“Fed Up” Review

This is the first year that more people will die from obesity than starvation, and it doesn’t have to be this way. I just watched “Fed Up” last night, and if you haven’t seen it yet, I highly recommend it.

This is a must see for anyone who eats food.

You don’t have to be a health nut to be aware of what is going on in the food industry. In fact, those who are not aware of what they are eating need to see this film the most. 

The film follows around three obese children, and weaves their story in between interviews with leading health experts such as Michael Pollan, David Wolfe, and Dr. Hyman.

The film is a bittersweet pill to swallow, but often times it’s the unpleasant message that needs to be heard the most.

Good quotes and info from “Fed Up”:

“In 1980 there were zero cases of Adolescent Type 2 Diabetes. In 2010 there were over 51,000.”

“You can eat a bowl of cornflakes with no added sugar, or a bowl of sugar with no added cornflakes. They might taste different, but below the neckline they are exactly the same.”

What about you? Are you fed up? What will you do to make a change?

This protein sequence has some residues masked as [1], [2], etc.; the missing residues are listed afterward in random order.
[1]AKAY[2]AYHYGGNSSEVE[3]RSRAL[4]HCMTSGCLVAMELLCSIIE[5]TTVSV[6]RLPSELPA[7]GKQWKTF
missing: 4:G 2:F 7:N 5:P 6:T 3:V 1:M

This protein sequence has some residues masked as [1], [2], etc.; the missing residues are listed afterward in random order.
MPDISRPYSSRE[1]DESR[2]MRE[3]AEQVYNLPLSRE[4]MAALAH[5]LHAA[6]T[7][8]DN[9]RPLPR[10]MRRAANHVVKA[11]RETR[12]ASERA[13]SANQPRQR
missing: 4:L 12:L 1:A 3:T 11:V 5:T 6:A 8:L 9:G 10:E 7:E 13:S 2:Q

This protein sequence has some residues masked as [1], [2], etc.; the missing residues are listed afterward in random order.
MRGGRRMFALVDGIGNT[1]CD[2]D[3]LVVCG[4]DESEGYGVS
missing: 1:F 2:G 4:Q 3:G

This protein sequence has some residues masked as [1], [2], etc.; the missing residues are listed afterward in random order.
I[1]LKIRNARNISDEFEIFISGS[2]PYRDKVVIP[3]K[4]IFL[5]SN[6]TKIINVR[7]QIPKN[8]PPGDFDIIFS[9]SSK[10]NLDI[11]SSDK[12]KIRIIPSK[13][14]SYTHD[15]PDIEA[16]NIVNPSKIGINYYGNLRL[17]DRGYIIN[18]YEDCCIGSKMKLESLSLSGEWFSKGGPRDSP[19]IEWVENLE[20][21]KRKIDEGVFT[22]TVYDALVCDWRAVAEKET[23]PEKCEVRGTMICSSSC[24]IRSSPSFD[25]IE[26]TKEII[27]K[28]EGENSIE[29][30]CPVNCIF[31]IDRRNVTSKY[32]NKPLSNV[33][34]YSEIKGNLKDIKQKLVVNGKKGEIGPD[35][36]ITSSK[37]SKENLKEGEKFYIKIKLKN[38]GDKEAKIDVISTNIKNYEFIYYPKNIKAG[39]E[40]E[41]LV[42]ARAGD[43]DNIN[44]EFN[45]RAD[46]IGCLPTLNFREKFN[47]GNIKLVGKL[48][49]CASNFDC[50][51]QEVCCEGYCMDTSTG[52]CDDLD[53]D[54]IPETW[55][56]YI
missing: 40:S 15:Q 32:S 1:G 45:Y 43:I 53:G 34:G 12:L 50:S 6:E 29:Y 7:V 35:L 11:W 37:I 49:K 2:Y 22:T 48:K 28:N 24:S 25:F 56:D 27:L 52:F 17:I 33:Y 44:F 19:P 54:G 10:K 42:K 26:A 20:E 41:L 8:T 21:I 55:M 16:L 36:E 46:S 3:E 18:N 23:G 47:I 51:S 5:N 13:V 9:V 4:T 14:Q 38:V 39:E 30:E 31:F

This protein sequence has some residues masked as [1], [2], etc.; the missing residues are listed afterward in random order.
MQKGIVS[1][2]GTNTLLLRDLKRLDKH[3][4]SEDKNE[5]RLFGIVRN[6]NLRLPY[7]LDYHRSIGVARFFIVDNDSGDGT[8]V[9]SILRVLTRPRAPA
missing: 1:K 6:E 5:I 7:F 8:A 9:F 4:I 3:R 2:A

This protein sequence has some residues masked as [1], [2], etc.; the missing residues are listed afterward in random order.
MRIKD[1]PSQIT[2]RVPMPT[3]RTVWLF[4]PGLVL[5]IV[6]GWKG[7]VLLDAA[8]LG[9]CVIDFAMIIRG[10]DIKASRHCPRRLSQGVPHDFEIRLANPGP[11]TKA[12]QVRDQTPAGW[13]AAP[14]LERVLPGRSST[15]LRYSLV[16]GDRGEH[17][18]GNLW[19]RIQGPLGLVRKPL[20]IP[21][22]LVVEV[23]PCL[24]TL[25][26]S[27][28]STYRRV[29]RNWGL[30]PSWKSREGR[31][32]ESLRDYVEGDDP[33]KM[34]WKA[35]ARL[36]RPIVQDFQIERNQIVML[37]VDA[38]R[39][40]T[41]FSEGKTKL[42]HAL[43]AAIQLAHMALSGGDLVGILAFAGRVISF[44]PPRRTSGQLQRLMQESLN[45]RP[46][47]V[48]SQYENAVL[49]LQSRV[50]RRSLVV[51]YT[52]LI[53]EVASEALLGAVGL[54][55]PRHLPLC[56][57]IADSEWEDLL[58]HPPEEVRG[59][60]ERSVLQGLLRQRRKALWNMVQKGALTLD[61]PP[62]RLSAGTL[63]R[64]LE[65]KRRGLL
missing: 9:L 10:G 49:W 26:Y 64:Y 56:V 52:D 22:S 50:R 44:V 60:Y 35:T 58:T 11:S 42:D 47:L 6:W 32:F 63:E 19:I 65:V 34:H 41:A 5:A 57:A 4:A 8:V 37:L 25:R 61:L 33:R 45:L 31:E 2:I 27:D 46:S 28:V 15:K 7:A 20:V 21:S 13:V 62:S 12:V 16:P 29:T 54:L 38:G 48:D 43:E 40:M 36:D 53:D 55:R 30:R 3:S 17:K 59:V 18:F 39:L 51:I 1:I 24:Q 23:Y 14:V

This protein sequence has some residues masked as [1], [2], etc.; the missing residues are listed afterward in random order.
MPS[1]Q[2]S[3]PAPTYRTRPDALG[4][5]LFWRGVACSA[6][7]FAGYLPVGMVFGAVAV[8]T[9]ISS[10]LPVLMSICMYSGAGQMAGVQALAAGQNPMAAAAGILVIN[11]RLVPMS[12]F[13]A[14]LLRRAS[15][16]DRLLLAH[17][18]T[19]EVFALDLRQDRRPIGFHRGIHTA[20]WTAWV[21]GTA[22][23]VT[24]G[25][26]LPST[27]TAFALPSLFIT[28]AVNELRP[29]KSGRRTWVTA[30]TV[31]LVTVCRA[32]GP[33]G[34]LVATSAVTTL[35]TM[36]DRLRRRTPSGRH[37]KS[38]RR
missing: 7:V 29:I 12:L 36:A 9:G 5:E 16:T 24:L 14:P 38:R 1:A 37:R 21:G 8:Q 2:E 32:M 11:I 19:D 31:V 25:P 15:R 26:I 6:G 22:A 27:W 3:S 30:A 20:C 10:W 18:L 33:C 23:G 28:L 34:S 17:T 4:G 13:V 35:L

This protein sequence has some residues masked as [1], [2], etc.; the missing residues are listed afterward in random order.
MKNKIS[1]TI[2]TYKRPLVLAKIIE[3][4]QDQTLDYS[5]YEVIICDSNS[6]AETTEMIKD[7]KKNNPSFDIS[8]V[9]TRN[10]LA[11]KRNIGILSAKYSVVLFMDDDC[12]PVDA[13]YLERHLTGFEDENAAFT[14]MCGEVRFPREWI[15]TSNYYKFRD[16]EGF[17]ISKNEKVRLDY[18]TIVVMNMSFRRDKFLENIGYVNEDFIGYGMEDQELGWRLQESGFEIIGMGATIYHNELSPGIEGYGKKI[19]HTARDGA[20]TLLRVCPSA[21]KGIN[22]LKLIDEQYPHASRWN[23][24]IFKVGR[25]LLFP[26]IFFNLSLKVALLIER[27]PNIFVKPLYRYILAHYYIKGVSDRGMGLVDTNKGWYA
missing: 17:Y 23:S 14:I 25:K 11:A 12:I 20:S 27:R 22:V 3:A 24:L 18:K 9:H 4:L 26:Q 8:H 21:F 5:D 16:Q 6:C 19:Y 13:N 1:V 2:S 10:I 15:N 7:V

Movie Producers of “Fed Up” Say F.U. to Congress

Photo from RadiusTWC
Photo from RadiusTWC

Before Congress voted on the School Lunch Vote this week (which includes a rider that would allow public schools to opt out of a set of nutrition standards that Michelle Obama pushed forward in 2010 if they demonstrate that implementing the standards presents undue financial hardship) the movie directors of “Fed Up” sent a special message.

According to an article this week in The Huffington Post:

“The producers of hit food documentary “Fed Up” delivered “Fed Up”-themed M&M’s to 29 members of the House of Representatives today, to encourage them to vote against an agriculture appropriations bill that the producers said could make school lunches across the country less healthy than they already are.

Each 1.5 oz tin of M&Ms — which were stamped with the words “Fed Up” and colored red and blue, to match the candies on the movie’s poster — contained 24.75 grams of sugar, less than half the 55 grams that the producers found are in a typical school lunch today.”

This is awesome.

Kudos to filmmakers Stephanie Soechtig and Laurie David, for both making the film “Fed Up”, and for having the grit to send the message that it is imperative for our schools to serve children  more fruits, vegetables, and whole grains, and less processed foods full of salt and sugar.

And for f**k’s sake Congress, pizza is not a vegetable.